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The Legislative Building, in Raleigh. The North Carolina General Assembly’s website can help you follow what elected officials are deciding, particularly when it comes to the current state budget crisis. Photo by Angie Newsome

Western North Carolina is hours away from the seat of state government in Raleigh, but the North Carolina General Assembly’s official website offers tools that can connect citizens with legislative activity, including meetings and hearings about the state budget’s $2.4 billion shortfall.

A navigation bar and search engine at the top of www.ncga.state.nc.us serves as a good guide, but here are some highlights of what the website shares:

Meet our state legislators

Site visitors can determine who their representatives are and get the full roster of all current N.C. House Representatives and Senators. Both House leaders and Senate leaders are listed.

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The General Assembly’s site also has legislative committee information including who serves on which committees, what bills are being examined in which committees and when and where committees meet. The site also links to particular committees’ websites.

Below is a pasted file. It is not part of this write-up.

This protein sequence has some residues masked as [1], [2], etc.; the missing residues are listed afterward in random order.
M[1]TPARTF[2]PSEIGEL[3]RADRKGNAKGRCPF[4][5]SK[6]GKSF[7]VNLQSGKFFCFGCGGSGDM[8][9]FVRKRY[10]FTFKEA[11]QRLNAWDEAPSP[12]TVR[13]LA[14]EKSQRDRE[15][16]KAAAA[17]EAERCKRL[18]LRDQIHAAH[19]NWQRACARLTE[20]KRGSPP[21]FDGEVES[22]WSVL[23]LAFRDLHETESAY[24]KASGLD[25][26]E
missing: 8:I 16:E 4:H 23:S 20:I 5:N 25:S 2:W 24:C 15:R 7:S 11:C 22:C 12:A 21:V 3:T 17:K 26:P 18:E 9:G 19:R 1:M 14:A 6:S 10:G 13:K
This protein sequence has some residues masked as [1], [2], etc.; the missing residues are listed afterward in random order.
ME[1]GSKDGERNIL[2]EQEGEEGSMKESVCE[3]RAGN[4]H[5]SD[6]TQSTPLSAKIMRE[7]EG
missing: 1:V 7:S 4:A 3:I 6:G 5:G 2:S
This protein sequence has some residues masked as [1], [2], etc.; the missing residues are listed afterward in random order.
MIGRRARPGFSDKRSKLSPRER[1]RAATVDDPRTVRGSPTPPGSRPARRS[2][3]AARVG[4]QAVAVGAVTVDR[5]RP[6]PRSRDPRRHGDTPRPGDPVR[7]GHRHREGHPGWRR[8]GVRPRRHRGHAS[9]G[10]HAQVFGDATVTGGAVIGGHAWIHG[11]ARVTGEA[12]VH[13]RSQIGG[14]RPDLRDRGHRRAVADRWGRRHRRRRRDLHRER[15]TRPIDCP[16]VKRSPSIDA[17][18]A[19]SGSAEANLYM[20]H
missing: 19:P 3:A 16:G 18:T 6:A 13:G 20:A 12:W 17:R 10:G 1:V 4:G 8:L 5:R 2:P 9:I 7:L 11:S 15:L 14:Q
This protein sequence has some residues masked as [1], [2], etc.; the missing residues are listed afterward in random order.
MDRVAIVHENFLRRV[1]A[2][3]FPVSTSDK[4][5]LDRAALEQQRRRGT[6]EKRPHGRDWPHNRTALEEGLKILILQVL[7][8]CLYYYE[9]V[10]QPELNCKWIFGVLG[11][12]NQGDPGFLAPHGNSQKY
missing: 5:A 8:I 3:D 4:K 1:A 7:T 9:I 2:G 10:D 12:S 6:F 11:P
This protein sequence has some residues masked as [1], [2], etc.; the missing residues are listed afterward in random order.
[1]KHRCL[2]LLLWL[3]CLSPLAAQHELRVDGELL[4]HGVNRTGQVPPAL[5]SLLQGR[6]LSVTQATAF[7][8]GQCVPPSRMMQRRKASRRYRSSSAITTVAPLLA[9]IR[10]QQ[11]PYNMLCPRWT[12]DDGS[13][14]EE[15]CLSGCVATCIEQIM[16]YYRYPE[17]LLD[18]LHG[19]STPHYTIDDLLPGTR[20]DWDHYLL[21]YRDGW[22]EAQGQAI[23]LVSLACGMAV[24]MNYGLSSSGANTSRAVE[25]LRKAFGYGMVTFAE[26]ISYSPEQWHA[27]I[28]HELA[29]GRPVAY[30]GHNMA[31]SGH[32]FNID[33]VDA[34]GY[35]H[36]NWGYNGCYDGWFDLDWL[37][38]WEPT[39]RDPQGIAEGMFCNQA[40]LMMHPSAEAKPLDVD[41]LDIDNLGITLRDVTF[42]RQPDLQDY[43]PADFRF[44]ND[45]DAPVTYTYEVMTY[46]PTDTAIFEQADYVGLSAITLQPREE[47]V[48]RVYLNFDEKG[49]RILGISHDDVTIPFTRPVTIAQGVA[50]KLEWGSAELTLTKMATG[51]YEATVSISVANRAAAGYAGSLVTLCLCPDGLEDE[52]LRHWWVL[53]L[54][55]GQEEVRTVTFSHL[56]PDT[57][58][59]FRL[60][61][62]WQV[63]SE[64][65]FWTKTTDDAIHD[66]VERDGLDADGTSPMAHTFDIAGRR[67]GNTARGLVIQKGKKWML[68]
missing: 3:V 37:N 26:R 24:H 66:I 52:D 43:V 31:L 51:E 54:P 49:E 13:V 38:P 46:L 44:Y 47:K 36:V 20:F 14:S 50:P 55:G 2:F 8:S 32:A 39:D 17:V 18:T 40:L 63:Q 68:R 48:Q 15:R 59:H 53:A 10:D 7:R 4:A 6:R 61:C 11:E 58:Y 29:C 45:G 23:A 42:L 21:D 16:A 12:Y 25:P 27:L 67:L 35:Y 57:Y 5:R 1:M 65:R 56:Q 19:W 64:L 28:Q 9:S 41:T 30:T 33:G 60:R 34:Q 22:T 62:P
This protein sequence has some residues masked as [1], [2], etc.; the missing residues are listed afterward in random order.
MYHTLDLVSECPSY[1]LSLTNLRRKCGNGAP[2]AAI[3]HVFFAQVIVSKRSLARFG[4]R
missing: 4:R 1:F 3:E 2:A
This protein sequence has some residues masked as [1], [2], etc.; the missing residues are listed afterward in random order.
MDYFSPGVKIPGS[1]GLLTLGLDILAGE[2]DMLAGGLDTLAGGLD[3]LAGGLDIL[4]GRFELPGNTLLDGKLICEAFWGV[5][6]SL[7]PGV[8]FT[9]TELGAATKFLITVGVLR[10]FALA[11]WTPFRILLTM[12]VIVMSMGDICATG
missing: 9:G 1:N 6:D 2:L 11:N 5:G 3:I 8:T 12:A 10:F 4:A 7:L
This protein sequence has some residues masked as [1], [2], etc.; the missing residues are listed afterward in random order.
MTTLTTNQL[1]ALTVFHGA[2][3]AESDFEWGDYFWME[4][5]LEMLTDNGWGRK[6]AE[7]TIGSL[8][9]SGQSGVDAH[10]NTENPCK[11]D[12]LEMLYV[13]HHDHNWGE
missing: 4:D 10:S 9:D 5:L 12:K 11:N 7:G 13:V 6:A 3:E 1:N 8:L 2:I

Biographical information about all of the state legislators — including their contact information, the counties they represent, their occupations and their military experience, if applicable — is on the site.

Individual legislator pages indicate bills a lawmaker has introduced, either as the primary or lead sponsor or as a co-sponsor.

(Carolina Public Press has also compiled listings of similar information for you, available in our Resources section.)

On the record

The site has an overview of tips for finding bills from the current legislative session and from previous sessions going back to the 1985-1986 session. Users can search by a bill’s name and number, by a bill’s full text or keywords, by a bill’s sponsor and by looking at bill reports. Previously enacted bills can be found by searching the North Carolina General Statutes.

Pages for individual bills include the full name and text of the bill, sponsors of the bill and the history of the bill. Another section of the site allows the user to search for fiscal notes on bills in the House and Senate.

Member reports, current and archived calendars for the House and Senate and committees, and committee meeting minutes are some of the other public records available on the site.

Anyone can sign up on the site, too, to receive House, Senate and committee calendars by e-mail. Through the site, visitors can also sign up to receive ratification, bill presentment, and chaptered bill updates by e-mail.

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Visitors can also find live, real-time audio streams of sessions in the House and Senate chambers, press conferences and meetings held in the Legislature’s Appropriations and Finance Committee Rooms. Archived broadcasts of previous sessions are available, too.

Tools for learning more

The site has a glossary defining legislative terms and a list of the abbreviations used to indicate the status of a bill.

A section with educational resources and homework help is also on the site. Visitors can learn how a bill becomes a law, the structure of the state Legislature, and more about state and federal government.

Kathleen O'Nan

Kathleen O'Nan is a contributing reporter to Carolina Public Press.

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